The Dyson AM02 is the “older” 39.7-inch tower fan using Dyson’s Air Multiplier technology for bladeless breeze creation. It is one of the brand’s bigger bladeless fans, making it suitable for whole room cooling. It also comes with an oscillation feature as well as a remote control. Like all of the other Dyson fans, it offers stability via a base-mounted motor, precision through a dimmer switch, and ease of maintenance via the lack of blades and grilles.
- Air Multiplier bladeless fan technology draws air from behind the base and draws in more air through the loop via entertainment, resulting in a 14x force multiplication of the original air drawn in to start the process
- Grille-less and blade-less for easy cleaning
- Dimmer switch
- Remote control
- Energy-efficient DC motor
- Much quieter than bladed fans
- Has a small footprint due to slim profile
- Magnetized remote control makes it easy to keep it with the fan whenever not in use
- Good-looking, modern minimalist design
- Soft, natural-feeling breeze settings
- Produces consistent air flow
- Very stable base
- Excellent oscillation movement
- Pricy even though it is now an older model
- Can be noisy at the highest settings
- Doesn’t produce as much wind/airflow as a regular (bladed) fan
- Airflow weakens noticeably when the user’s distance passes 10 feet from the fan
The AM02 is actually Dyson’s older model for its bladeless tower fans, but a lot of people may be looking to acquire it now that the newer version (the AM07) has driven the AM02’s price down. The price reduction is not much so that may make some think twice about it even now. However, it does have a lot of good points in its favor. Dyson engineered the first bladeless fans and it shows in the AM02’s performance, which is still better than a lot of bladeless fans on the market today.
Nevertheless, there are quite a number of competitors to Dyson’s products now. Two worth mentioning in comparison to the AM02 are the Bionaire BDF2011A-BM and Lasko AC600. The Lasko is nearer the AM02 in size, while the Bionaire is shorter than both at 20 inches.
Despite it being a table fan, the BDF2011A-BM is worth mentioning here because like the AM02 and AC600, it comes from an established name in the business and has similarly modern and minimalist styling. It is a 20-inch table fan with a timer for programmable shutdown. It also offers oscillation and uses Infinite Speed technology.
- 20-inch height
- Elegant, sinuously curved shape
- Stable base
- Oscillation feature
- Infinite Speed technology
- Programmable timer
- Variable speed dial
- Decent airflow for its size
- Relatively cheap for a bladeless fan
- Interesting design
- Oscillation range is not bad
- Rather noisy
- Wind output is only noticeable from very close
This is a nice little fan for those who want a bladeless fan they can keep on their desks—their home desks, that is. It may not be ideal for the workplace given that it can produce quite a bit of noise. It actually puts out decent air too given its size, but it is definitely not intended for whole room cooling or for situation far from the user. It is a personal fan, no more and no less, and in that respect it functions respectably.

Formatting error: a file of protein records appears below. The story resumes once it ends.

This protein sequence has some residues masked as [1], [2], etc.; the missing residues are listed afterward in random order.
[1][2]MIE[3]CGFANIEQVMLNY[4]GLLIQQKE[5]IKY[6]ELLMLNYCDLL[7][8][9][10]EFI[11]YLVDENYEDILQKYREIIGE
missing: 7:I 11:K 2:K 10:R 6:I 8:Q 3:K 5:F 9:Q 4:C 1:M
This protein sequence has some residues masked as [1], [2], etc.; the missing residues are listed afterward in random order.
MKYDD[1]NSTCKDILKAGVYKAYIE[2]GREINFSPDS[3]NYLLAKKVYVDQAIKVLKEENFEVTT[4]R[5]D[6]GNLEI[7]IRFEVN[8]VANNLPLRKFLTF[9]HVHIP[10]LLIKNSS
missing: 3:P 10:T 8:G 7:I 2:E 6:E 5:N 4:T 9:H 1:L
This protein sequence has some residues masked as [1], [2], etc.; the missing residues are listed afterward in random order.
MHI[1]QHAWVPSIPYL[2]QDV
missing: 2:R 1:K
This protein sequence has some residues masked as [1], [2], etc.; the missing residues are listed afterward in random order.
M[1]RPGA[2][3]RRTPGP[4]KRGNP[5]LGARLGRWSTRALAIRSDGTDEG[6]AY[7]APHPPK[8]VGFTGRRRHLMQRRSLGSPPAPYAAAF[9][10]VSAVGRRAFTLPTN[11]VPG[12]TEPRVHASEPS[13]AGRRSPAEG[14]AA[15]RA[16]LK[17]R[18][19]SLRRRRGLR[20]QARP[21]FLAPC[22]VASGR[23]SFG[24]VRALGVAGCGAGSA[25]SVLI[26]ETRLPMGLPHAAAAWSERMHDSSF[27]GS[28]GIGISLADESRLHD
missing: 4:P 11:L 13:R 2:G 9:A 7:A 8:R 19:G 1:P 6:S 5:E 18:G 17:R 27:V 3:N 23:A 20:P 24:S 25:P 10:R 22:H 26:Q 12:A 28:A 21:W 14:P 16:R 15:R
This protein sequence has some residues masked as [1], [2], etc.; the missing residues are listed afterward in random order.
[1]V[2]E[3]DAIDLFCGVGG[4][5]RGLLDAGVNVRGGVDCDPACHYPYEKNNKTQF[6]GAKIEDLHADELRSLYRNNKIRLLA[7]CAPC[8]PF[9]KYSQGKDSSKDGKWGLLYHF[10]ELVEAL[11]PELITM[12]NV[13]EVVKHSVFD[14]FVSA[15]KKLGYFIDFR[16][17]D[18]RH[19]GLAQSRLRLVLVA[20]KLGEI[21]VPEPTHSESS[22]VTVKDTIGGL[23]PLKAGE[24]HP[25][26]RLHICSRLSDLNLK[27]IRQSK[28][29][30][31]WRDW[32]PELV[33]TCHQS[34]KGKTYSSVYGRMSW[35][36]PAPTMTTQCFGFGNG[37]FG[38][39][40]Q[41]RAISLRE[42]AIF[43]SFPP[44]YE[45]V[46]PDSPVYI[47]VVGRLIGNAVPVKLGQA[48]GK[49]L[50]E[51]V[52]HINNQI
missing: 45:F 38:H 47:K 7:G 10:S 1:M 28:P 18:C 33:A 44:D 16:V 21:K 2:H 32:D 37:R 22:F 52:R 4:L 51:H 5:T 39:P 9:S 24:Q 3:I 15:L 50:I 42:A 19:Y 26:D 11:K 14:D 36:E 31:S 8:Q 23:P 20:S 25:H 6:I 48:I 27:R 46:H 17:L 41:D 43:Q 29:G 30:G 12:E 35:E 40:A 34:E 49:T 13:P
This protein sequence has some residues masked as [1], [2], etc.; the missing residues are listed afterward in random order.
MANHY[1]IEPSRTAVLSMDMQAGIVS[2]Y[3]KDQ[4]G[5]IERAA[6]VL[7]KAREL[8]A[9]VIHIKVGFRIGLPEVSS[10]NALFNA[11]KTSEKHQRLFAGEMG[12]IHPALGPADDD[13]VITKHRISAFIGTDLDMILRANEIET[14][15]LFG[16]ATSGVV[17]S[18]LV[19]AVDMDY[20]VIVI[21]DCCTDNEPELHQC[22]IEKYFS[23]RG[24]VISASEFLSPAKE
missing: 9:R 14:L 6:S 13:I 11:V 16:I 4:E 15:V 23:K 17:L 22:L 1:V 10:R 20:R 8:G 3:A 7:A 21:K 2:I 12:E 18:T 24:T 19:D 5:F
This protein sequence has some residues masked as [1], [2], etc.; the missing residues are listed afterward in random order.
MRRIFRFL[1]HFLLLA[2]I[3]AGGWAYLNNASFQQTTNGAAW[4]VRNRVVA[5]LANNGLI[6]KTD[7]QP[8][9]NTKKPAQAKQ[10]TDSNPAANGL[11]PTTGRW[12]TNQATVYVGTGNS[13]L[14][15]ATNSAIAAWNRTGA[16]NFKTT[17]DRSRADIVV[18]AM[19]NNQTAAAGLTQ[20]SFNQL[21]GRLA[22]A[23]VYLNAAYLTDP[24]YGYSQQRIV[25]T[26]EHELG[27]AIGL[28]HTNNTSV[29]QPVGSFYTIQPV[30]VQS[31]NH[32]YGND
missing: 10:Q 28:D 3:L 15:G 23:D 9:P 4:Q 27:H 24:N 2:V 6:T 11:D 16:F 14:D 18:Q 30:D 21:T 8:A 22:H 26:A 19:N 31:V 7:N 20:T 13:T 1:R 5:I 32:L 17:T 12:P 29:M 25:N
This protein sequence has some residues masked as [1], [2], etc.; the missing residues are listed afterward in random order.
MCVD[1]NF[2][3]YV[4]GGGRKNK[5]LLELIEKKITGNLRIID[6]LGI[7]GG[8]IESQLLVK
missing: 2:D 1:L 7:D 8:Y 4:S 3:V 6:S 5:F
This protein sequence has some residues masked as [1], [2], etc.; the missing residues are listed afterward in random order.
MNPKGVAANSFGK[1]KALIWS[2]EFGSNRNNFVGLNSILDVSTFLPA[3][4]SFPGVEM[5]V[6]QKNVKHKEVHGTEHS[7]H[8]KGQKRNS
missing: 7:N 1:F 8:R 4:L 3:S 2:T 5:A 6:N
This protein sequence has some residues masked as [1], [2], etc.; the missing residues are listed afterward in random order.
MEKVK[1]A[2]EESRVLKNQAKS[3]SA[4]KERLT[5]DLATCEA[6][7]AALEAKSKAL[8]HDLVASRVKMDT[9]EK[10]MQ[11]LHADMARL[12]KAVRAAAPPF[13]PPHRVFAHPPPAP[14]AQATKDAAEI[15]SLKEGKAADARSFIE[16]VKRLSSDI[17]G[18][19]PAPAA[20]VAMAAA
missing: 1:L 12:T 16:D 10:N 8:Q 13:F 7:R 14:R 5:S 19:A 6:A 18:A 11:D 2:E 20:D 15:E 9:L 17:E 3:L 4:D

The Lasko AC600 is a 36-inch bladeless fan equipped with the brand’s ion technology to promote freshness. It comes fully assembled and with a remote control unit in addition to the EZtouch controls onboard the fan itself. It oscillates and comes with a timer for auto-power-off.
- 36-inch height
- Washable and replaceable filter + ionizer
- One-touch control for removing filter for easy maintenance
- Oscillation feature
- Programmable timer can be set for up to 8 hours
- Fully assembled
- Remote control
- 4 speed settings available
- Ionizer + filter technology
- Good airflow
- Rather good-looking, unique design
- Quite affordably priced
- Can get loud
- Poor remote control range
This is a fine example of the more affordable bladeless tower fans, and it does work sufficiently well to merit its price. It has acceptable airflow, oscillation, and programmable shut-off. These are all things that one tends to expect from bladeless fans given that they are supposedly the latest in fan technology. It also has sufficiently striking looks to make it a conversation piece. It does not have the best remote control, though, and gets progressively noisier as you turn it up. That said, it is still a good fan for the money and no embarrassment to Lasko.
The Bionaire is obviously going to be the weakest of the three, for the simple reason that it is the shortest. What brings it down is that it is also the noisiest of them, oddly enough, stacking up serious decibels even at the lower settings. Its price and portability may make it a contender for some, but on the whole, the real competition among the three is between the Lasko and the Dyson.
Both of the latter products are in the 30+inch tower fan category, and that means they are also among the stronger ones available today. Airflow-wise, they are much the same, with the Dyson having a faint edge in terms of power and the Lasko in terms of air quality (due to its ionizer). The Dyson does tend to be quieter, however, as the Lasko has a tendency to vibrate occasionally at the base. The Dyson is also arguably easier to clean, has a better remote control (especially with the magnetic feature), offers a unique dimmer switch for precise control of airflow, and has better oscillation.
Is that enough to merit the huge gap in price between them? The Lasko costs only about a third of the Dyson. Despite that, many who can afford it might well prefer the former because it is of sturdier construction. Dyson makes very durable products with an established reputation, and while Lasko has its share of virtue in that aspect, the other brand arguably outdoes it here. The AM02 would be more likely to take regular use better than the Lasko as a result, making it likelier to last.